Here's a great tip:
Enter your email address and we'll send you our weekly magazine by email with fresh, exciting and thoughtful content that will enrich your inbox and your life, week after week. And it's free.
Oh, and don't forget to like our facebook page too!
Contact Us

Consent

Consent

 Email

This is how that darkness within us finds its way out: First it agrees with everything good we do.

When we choose to meditate, it tells us,
“Yes! Meditate! That way you will become a great sage!”

When we choose to do a good deed, it says,
“Yes! You are so wonderful! Think what others will do in return for this!”

Slowly, slowly, it convinces us that any good we do requires its approval. And then, you’ve fallen into its trap.

Do good without reason. Then there are no traps.

By Tzvi Freeman
From the wisdom of the Lubavitcher Rebbe, of righteous memory; words and condensation by Rabbi Tzvi Freeman. Subscribe and get your dose daily. Or order Rabbi Freeman’s book, Bringing Heaven Down to Earth, click here.
© Copyright, all rights reserved. If you enjoyed this article, we encourage you to distribute it further, provided that you comply with Chabad.org's copyright policy.
 Email
Join the Discussion
Sort By:
16 Comments
1000 characters remaining
Anonymous January 29, 2013

mitzva I think the adage is " Do the mitzvah only for the sake of the mitzvah Reply

John Michael Hart UK January 29, 2013

Consent Sometimes the problem of some readers could be that they have a Greek/Roman mindset and trying to understand a Hebraic mindset/idiom is not easy with Greco/Roman minds. Maybe?. Reply

John Smith FL January 28, 2013

Amen Please forward to ALL Government Officials who continually write EVERY Law and then are asking every individual to follow the Pharaoh blindly, without reason. Reply

valerie ohio January 28, 2013

consent this is beautiful -- simple, uncomplicated, and so easy!! no ego, no expectations. it's great - thank you!! Reply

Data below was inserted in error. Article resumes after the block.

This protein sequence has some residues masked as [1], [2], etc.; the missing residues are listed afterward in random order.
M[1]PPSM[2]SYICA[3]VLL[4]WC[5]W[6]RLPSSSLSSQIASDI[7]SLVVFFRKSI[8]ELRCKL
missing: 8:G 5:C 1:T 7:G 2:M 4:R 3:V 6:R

cecilia New York January 28, 2013

How darkness sneaks We are all just pathways of good when we are at that time and place where it is needed. When we start asking if that good act will result in something, then the ego blocks the timing, usurps that energy and turns the opportunity to become a medium of good into an act of vanity.

That's what I got from it. Reply

José Flávio Nogueira Guimarães Belo Horizonte, MG/Brazil October 25, 2010

Dear rabbi Freeman I may have been misled or I may have misunderstood Karp's point-of-view. Yet, I guess I understood your daily dose. Your daily doses are very clear and a true blessing to me. I'm a layman in judaism. I've been studying judaism for only two years. I know very little. I'm sorry if my comment was undue. You're a great rabbi! Thanks for sharing precious knowledge with us. Shalom! Reply

Rabbi Tzvi Freeman October 19, 2010

Response I must say that I have no idea what Thomas or Jose are saying and what it has to do with what I wrote. I have the feeling that they are reading into my words something that is simply not there. Reply

José Flávio Nogueira Guimarães Belo Horizonte, MG/Brazil October 18, 2010

Good point, Karp! But I guess one point does not replace the other. I understand Freeman's point. The must be an occasion for the use of each contention. As Aryeh Kaplan says we're half angel and half animal. The body is receptacle of the animal nature of man and the soul the receptacle of his angelical nature. Thereafter, there are times when we must release our animal drives and impulses but there are also times when they should be tamed by our soul, mind, the Divine nature in us. The middle way might be the balance. Reply